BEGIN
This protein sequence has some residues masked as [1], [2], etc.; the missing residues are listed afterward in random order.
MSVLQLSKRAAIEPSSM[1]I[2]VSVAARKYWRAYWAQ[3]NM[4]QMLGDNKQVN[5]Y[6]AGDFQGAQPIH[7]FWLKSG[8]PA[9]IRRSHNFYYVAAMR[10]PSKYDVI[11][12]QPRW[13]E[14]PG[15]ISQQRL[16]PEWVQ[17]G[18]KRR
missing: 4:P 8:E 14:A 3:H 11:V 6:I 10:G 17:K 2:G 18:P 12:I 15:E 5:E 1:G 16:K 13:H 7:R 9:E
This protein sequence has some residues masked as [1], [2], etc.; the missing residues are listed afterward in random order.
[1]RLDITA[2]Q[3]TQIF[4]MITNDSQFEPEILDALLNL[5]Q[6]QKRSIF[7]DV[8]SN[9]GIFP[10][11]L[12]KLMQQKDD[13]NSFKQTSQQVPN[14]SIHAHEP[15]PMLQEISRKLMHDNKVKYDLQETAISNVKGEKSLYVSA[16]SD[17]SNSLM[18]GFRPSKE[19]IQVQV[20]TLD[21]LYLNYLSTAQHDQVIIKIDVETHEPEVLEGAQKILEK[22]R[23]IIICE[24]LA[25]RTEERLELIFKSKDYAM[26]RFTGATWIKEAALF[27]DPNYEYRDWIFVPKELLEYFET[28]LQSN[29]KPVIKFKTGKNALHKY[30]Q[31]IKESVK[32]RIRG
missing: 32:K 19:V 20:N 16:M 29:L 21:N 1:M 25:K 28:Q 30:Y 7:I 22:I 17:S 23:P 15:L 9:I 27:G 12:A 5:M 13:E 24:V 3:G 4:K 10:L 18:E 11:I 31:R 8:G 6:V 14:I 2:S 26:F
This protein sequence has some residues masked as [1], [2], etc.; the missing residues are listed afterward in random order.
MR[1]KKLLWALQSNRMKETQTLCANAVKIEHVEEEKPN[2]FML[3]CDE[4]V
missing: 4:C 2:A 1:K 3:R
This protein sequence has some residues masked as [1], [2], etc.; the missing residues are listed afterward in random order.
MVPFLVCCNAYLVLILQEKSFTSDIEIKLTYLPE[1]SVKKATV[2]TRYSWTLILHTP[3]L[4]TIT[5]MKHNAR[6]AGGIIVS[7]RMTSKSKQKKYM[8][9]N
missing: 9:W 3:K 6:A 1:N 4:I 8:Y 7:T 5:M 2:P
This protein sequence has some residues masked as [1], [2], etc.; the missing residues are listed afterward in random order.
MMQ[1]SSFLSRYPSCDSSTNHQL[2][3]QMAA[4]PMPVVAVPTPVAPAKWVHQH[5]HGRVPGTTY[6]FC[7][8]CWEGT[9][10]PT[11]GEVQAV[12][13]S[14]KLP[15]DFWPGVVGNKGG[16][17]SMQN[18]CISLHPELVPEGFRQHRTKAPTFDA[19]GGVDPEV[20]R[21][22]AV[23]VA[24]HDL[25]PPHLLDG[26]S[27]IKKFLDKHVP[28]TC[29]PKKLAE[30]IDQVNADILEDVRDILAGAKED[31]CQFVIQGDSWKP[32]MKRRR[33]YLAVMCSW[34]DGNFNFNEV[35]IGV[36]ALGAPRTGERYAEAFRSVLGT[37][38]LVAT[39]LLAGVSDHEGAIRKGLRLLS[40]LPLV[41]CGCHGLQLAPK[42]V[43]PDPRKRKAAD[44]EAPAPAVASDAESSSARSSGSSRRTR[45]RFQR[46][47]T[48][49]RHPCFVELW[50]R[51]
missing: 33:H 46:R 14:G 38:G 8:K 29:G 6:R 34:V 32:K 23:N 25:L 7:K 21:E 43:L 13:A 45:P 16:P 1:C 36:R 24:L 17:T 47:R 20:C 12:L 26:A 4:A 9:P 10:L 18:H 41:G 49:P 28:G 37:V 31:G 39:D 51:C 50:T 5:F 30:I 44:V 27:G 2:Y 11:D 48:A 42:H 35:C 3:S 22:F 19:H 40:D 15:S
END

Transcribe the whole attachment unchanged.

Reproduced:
This protein sequence has some residues masked as [1], [2], etc.; the missing residues are listed afterward in random order.
MSVLQLSKRAAIEPSSM[1]I[2]VSVAARKYWRAYWAQ[3]NM[4]QMLGDNKQVN[5]Y[6]AGDFQGAQPIH[7]FWLKSG[8]PA[9]IRRSHNFYYVAAMR[10]PSKYDVI[11][12]QPRW[13]E[14]PG[15]ISQQRL[16]PEWVQ[17]G[18]KRR
missing: 4:P 8:E 14:A 3:H 11:V 6:I 10:G 17:K 2:G 18:P 12:I 15:E 5:E 1:G 16:K 13:H 7:R 9:E
This protein sequence has some residues masked as [1], [2], etc.; the missing residues are listed afterward in random order.
[1]RLDITA[2]Q[3]TQIF[4]MITNDSQFEPEILDALLNL[5]Q[6]QKRSIF[7]DV[8]SN[9]GIFP[10][11]L[12]KLMQQKDD[13]NSFKQTSQQVPN[14]SIHAHEP[15]PMLQEISRKLMHDNKVKYDLQETAISNVKGEKSLYVSA[16]SD[17]SNSLM[18]GFRPSKE[19]IQVQV[20]TLD[21]LYLNYLSTAQHDQVIIKIDVETHEPEVLEGAQKILEK[22]R[23]IIICE[24]LA[25]RTEERLELIFKSKDYAM[26]RFTGATWIKEAALF[27]DPNYEYRDWIFVPKELLEYFET[28]LQSN[29]KPVIKFKTGKNALHKY[30]Q[31]IKESVK[32]RIRG
missing: 32:K 19:V 20:N 16:M 29:L 21:N 1:M 25:K 28:Q 30:Y 7:I 22:I 17:S 23:P 15:L 9:I 27:G 12:A 5:M 13:E 24:V 3:G 4:K 10:L 18:E 11:I 31:R 8:G 6:V 14:I 2:S 26:F
This protein sequence has some residues masked as [1], [2], etc.; the missing residues are listed afterward in random order.
MR[1]KKLLWALQSNRMKETQTLCANAVKIEHVEEEKPN[2]FML[3]CDE[4]V
missing: 4:C 2:A 1:K 3:R
This protein sequence has some residues masked as [1], [2], etc.; the missing residues are listed afterward in random order.
MVPFLVCCNAYLVLILQEKSFTSDIEIKLTYLPE[1]SVKKATV[2]TRYSWTLILHTP[3]L[4]TIT[5]MKHNAR[6]AGGIIVS[7]RMTSKSKQKKYM[8][9]N
missing: 9:W 3:K 6:A 1:N 4:I 8:Y 7:T 5:M 2:P
This protein sequence has some residues masked as [1], [2], etc.; the missing residues are listed afterward in random order.
MMQ[1]SSFLSRYPSCDSSTNHQL[2][3]QMAA[4]PMPVVAVPTPVAPAKWVHQH[5]HGRVPGTTY[6]FC[7][8]CWEGT[9][10]PT[11]GEVQAV[12][13]S[14]KLP[15]DFWPGVVGNKGG[16][17]SMQN[18]CISLHPELVPEGFRQHRTKAPTFDA[19]GGVDPEV[20]R[21][22]AV[23]VA[24]HDL[25]PPHLLDG[26]S[27]IKKFLDKHVP[28]TC[29]PKKLAE[30]IDQVNADILEDVRDILAGAKED[31]CQFVIQGDSWKP[32]MKRRR[33]YLAVMCSW[34]DGNFNFNEV[35]IGV[36]ALGAPRTGERYAEAFRSVLGT[37][38]LVAT[39]LLAGVSDHEGAIRKGLRLLS[40]LPLV[41]CGCHGLQLAPK[42]V[43]PDPRKRKAAD[44]EAPAPAVASDAESSSARSSGSSRRTR[45]RFQR[46][47]T[48][49]RHPCFVELW[50]R[51]
missing: 33:H 46:R 14:G 38:G 8:K 29:G 6:R 34:V 32:K 23:N 25:L 7:K 21:E 43:L 13:A 45:P 16:P 1:C 36:R 24:L 17:T 47:R 20:C 12:L 26:A 4:A 9:P 10:L 18:H 41:G 49:P 28:G 37:V 31:G 39:D 51:C 50:T 5:F 30:I 44:V 27:G 2:Y 11:D 48:A 42:H 35:C 3:S 22:F 19:H 40:D 15:S